Things are confusing enough without having to turn the clock back this weekend, but I guess we have to. The extra hour gives me more of a chance to savor my Halloween trick-or-treat haul, while adding on another pound or two and watching lots of thin and healthy people run the NYC marathon.
But let me return to the local theater scene to see what’s happening.
Long Island City, the hottest neighborhood in Queens, gives our borough the best chance to be a cultural hub. In Brooklyn, Fort Greene is thriving – its latest addition is Theatre for a New Audience, which now has a permanent home after more than 30 years of renting in various churches and schools. Even Manhattan, the center of our theater universe, has plans for more Off-Broadway spaces early next year with three theaters from 99 to 249 seats on Eighth Avenue near 39th Street.
One of the leaders of the LIC renaissance is The Chain Theatre run by the inventive and energetic duo of Rich Ferriaoli and Kirk Gostowski. (I profiled that enterprise in last January’s column for those who want to check out the archives.) Coming this month is the fourth annual Harvest Festival, produced by Variations Theatre Group, 10 days of performances of 20 short pieces. Before that the Chain was home to an original play titled “Pirira,” and in August it had its first Annual Film Festival.
Just north of LIC is the award-winning Astoria Performing Arts Center, working out of the Good Shepard United Methodist Church on Crescent Street. For three weeks starting on Nov. 7, it presents the world premiere of “The Cottage,” by Sandy Rustin, described as a “rollicking farce” about sex and betrayal.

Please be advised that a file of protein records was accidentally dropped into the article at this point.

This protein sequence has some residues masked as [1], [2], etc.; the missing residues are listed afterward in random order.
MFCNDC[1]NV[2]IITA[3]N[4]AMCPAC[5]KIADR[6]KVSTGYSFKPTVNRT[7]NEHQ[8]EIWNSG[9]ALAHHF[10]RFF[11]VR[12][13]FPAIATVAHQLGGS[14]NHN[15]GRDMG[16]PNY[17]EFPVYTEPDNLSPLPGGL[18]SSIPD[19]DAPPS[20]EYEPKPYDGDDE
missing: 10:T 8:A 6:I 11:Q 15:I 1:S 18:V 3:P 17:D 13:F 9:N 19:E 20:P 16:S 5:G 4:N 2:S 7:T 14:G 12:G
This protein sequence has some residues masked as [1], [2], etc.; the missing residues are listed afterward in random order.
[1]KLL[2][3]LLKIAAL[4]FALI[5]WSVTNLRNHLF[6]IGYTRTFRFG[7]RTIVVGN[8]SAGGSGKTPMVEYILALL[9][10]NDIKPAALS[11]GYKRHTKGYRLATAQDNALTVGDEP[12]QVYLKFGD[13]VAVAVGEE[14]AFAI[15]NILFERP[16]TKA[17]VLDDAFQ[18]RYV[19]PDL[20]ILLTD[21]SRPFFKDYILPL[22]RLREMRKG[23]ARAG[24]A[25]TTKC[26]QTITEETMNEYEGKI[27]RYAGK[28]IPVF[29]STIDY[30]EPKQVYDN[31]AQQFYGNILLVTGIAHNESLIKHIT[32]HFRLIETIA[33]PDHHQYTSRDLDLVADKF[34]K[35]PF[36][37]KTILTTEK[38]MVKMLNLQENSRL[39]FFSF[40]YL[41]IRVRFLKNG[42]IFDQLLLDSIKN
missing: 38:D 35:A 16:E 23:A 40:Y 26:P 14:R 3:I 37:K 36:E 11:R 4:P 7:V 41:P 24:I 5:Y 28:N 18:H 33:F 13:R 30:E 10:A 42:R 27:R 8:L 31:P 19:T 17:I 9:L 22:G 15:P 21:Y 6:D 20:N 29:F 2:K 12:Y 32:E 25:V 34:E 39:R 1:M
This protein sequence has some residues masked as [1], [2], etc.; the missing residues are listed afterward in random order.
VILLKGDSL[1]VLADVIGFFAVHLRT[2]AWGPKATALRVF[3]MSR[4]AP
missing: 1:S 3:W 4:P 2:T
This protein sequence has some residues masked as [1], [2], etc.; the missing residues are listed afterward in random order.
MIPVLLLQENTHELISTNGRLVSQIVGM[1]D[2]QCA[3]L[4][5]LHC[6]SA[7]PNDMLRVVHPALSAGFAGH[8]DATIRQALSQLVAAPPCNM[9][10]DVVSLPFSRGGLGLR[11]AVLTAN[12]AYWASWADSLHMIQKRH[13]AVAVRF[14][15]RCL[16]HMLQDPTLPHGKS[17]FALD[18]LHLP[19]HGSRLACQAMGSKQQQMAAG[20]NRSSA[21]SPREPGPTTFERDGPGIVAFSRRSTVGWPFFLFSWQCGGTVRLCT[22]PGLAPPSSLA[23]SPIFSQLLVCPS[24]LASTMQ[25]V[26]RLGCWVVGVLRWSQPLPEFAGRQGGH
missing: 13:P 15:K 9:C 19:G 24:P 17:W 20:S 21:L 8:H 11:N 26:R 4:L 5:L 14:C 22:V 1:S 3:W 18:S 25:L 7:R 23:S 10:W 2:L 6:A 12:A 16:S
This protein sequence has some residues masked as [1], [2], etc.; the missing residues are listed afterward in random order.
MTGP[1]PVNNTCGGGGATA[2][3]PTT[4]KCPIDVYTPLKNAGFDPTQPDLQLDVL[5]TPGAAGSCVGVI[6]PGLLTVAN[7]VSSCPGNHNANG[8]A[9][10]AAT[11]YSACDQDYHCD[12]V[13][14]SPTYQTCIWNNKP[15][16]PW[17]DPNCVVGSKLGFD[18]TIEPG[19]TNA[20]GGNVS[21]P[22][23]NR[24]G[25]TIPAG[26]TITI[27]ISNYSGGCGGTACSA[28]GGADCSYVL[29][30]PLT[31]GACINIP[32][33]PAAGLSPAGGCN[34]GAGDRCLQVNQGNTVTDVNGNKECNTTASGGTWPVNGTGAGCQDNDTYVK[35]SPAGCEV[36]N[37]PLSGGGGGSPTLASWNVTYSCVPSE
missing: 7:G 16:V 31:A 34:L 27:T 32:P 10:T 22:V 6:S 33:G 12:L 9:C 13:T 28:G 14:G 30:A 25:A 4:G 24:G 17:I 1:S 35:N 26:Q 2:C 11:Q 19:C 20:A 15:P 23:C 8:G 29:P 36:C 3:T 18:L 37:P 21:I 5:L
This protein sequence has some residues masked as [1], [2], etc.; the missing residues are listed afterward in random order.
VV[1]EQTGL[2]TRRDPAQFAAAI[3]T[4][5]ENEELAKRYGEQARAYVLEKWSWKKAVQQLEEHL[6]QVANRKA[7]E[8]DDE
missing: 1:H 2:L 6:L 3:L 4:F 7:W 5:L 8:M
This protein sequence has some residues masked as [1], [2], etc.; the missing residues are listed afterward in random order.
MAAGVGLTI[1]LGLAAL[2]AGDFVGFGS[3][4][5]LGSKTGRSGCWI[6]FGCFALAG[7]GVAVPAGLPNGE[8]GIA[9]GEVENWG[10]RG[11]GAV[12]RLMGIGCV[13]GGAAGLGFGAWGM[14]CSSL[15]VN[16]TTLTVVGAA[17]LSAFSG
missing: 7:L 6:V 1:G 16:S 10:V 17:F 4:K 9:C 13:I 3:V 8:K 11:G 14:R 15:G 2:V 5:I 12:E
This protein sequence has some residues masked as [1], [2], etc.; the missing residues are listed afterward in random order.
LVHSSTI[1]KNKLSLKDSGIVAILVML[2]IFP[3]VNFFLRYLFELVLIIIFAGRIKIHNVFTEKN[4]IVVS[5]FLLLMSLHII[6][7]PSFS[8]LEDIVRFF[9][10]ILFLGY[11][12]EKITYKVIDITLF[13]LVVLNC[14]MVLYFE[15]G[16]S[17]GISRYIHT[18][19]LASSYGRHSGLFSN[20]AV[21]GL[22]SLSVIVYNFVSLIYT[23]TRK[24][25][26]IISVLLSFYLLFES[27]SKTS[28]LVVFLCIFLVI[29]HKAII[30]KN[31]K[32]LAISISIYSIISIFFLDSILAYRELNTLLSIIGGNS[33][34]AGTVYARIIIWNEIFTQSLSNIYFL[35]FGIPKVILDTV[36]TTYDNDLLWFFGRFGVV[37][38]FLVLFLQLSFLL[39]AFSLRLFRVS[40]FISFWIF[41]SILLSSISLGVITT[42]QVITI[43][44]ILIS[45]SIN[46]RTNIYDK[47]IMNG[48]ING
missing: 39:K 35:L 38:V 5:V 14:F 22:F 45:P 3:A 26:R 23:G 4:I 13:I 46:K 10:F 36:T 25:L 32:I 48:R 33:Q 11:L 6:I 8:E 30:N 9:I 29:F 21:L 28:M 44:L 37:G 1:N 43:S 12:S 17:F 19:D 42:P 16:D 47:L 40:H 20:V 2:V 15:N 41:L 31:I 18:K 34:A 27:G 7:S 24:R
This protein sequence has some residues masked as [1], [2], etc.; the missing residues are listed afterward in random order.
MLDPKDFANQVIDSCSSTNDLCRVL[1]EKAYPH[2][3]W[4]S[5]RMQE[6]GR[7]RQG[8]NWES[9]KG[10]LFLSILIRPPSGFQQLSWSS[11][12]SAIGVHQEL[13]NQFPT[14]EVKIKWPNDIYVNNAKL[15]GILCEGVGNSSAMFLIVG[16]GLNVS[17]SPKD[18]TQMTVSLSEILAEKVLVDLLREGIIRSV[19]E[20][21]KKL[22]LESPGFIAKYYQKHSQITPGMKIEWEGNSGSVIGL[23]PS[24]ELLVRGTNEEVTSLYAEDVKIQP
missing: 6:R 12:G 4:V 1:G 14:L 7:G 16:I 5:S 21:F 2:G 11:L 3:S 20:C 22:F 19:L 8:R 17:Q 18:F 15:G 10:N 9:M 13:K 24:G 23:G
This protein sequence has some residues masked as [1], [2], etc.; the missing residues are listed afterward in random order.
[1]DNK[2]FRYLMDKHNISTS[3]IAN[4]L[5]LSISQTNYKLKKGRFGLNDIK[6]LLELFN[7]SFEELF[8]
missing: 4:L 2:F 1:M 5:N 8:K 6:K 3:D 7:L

The rest of Queens, with rare exceptions, offers more traditional theater, that is, plays and musicals you know and may have seen before. A good example is the popular and community-minded Theatre by the Bay, at the Bay Terrace Jewish Center, with two classic musicals this season – “Guys and Dolls” opens Nov. 2, and in the spring, “Anything Goes.” Larry Bloom, the guiding force of this group, recently displayed his playwrighting credentials with a staged reading of his drama “Resistance” set in 1946 Palestine.
Douglaston Community Theatre keeps on going as the oldest theater company in Queens, more than 60 years worth, and now presents a late change in plans with the comedy/drama “Daughters,” by John Morgan Evans. Over on Union Turnpike at the Grace Lutheran Church, the Parkside Players are rushing the season with “A Christmas Carol.”
Saint Luke’s Church in Forest Hills is celebrating its 100th anniversary, and since 1971 has been home to The Gingerbread Players. Also opening Nov. 2 is “Love’s Labour’s Lost” by a man with a way with words, William Shakespeare, along with original music by local resident William Ryden. The troupe offers an annual variety of musical concerts, readings, vocal and instrumental recitals, plus two major theatrical productions. In the fall it’s a classic, and in the spring usually a “family-oriented” musical. All this for a ticket donation of $12, and gingerbread available at intermission.
Once again I welcome comments and suggestions from you theater people and groups out there.
Contact Ron Hellman at RBHOFC@gmail.com.
©2013 Community News Group
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